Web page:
Schools brace for impact of record
South Korea is set to record the lowest number of first graders entering elementary school next year, signaling the consequences of an apparent demographic crisis driven by the world’s lowest birth rate.
According to local reports quoting the statistics agency's birth rate data, fewer than 400,000 children are expected to enter elementary school next year. This will be the first time the number has dropped below 400,000 since the agency started compiling data.
This comes amid a sharp decline in the number of infants born in 2017, who will be entering elementary school in March next year.
According to Statistics Korea, the number of births fell from over 406,000 in 2016 to 357,771 in 2017, a drop of nearly 50,000. The number of students who had become first graders this year, meaning those born in 2016, barely passed the 400,000 mark, at 401,752.
Once the Ministry of Public Administration and Security compiles a list of school-age children based on the residential population, local administrative authorities send enrollment notices to parents of soon-to-be first graders by Jan. 20.
The number of first graders does not completely correspond to the number of babies born in the year of enrollment, as deaths, early and late enrollments as well as foreigners living in the country also are taken into account. However, the impact of those variables is not significant, as the number of this year's first graders was just 5,000 fewer than births in 2016.
With enrollment into education struggling to reach the 400,000 mark, experts say the “crisis” has already been foreseen.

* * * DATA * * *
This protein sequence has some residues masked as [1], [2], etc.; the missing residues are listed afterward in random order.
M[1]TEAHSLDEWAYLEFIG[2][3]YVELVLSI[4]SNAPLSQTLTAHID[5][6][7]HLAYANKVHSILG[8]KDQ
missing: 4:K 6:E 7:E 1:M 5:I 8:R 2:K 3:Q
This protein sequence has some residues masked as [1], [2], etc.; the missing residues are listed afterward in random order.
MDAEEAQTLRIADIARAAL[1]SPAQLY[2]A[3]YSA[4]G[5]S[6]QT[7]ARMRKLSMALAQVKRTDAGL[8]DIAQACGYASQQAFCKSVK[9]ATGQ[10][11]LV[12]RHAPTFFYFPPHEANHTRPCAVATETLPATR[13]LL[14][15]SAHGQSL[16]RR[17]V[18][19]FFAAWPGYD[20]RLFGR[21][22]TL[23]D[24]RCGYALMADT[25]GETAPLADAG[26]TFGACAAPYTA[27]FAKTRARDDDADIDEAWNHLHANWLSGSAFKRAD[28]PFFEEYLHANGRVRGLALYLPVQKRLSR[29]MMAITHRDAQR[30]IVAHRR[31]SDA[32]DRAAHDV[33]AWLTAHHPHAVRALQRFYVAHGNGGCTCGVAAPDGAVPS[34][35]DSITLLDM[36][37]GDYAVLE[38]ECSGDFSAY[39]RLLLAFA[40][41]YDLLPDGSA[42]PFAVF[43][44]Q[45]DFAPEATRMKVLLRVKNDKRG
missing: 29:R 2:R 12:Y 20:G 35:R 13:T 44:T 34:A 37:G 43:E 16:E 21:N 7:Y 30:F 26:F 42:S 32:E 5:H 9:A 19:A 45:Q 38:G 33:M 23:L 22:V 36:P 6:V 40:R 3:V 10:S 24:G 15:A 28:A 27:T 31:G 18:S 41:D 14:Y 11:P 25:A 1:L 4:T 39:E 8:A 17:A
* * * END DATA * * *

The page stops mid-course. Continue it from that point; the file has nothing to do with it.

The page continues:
“The decline in the number of first graders is something that doesn’t happen in a day. It was an apparent problem that could be predicted in 2017 when the number of newborns plummeted," said Cho Young-tae, head of the Population Policy Research Center at Seoul National University.
The problem is the lack of realization on the part of people and government officials concerning the impact this simple number can have on society.
“This is not just a single ‘birth rate’ issue. The system of education will implode with the current rate of decline in birth rate and the number of children being born every year," the expert said. "There will be a domino effect, everything is connected."
From school-related businesses, such as stationery and other stores in front of schools, to the $16 billion private education industry in Korea being influenced by the impact, teachers losing jobs and the breakdown of Korean education will be inevitable, predicts Seol Dong-hoon, a sociology professor at Jeonbuk National University.
The professor points out that the rapid decline in student enrollment will have socioeconomic side effects, such as the long-term stagnation of low growth due to a decline in the labor force and purchasing power.
With an aging society, when the first graders of 2024 grow and advance into young age groups, society will face an immense burden of taking care of social elders, putting national pensions in jeopardy, according to Seol.
Both experts emphasized South Korea's depopulation issue should not be approached only by encouraging births, but should be considered "a matter of life and death."
If the country's birth rate, which stands at 0.81 child on average born per woman in her lifetime, is not addressed with appropriate policy responses, the growth rate will plunge below zero percent by 2050 and the total population will fall below 40 million by 2070, according to the Bank of Korea's Economic Research Institute. The typical replacement birth rate for a steady population is 2.1.
If the trend continues, South Korea will not only become a superaged society with 20.3 percent of the population aged 65 and over in 2025, but will also surpass Japan in 2046 to become the country with the largest proportion of aged people among member nations of the Organization for Economic Cooperation and Development, according to the central bank.